Blue Flower, Book of Fish

Maybe some scrips follow on from the one before. After yesterday’s about Penelope Fitzgerald, I’m delighted to see, in today’s Guardian Review, Claire Messud: “I dislike a lot of historical fiction. But then I read Penelope Fitzgerald’s The Blue Flower, her masterpiece, and was amazed.”

Or maybe other scrips arise from random connections: next to Penelope Fitzgerald on my shelf is Scott Fitzgerald, and then Richard Flanagan. Flanagan has also written books set in the past and totally unlike the ‘traditional’ historical novel. I haven’t yet read his Booker-prize-winning The Narrow Road to the Deep North; but I love the one before that, Wanting, about Charles Dickens and Sir John and Lady Franklin and their adopted daughter—though like so many of the books I love, what it’s “about” can’t be summed up. The first book of his that I read was Gould’s Book of Fish, which is, sort of, about nineteenth-century Tasmania. It’s a magical, hallucinatory, incantatory, poetic, and unique creation. Looking at the first page makes me want to read it all over again. It begins like this:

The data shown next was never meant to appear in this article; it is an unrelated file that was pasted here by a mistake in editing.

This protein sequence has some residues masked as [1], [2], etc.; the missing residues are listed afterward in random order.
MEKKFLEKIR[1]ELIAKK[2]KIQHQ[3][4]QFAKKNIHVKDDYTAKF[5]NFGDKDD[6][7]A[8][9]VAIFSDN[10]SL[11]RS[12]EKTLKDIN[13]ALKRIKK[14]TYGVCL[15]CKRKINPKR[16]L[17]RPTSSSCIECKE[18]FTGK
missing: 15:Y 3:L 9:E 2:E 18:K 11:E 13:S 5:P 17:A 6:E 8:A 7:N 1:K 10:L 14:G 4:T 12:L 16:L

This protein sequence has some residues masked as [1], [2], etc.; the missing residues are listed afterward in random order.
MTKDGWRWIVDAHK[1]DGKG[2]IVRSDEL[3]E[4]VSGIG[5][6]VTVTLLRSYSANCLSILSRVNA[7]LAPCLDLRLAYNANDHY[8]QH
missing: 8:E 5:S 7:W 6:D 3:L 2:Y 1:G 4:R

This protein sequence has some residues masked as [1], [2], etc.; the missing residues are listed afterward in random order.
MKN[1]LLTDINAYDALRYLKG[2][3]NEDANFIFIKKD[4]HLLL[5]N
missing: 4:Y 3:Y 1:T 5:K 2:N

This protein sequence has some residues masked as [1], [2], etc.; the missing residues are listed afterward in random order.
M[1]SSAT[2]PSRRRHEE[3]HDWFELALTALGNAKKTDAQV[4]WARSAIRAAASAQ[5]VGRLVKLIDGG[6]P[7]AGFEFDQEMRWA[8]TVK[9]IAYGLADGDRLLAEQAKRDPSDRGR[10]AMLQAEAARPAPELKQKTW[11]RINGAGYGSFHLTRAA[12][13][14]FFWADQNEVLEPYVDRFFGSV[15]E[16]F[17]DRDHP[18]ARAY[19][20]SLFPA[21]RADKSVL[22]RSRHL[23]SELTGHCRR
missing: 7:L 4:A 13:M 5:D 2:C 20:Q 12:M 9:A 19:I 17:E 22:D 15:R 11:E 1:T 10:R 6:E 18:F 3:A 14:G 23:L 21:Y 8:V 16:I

“My wonder upon discovering the Book of Fish remains with me yet, luminous as the phosphorescent marbling that seized my eyes that strange morning; glittering as those eerie swirls that coloured my mind and enchanted my soul—which there and then began the process of unravelling my heart and, worse still, my life into the poor scraggy skein that is this story you are about to read.”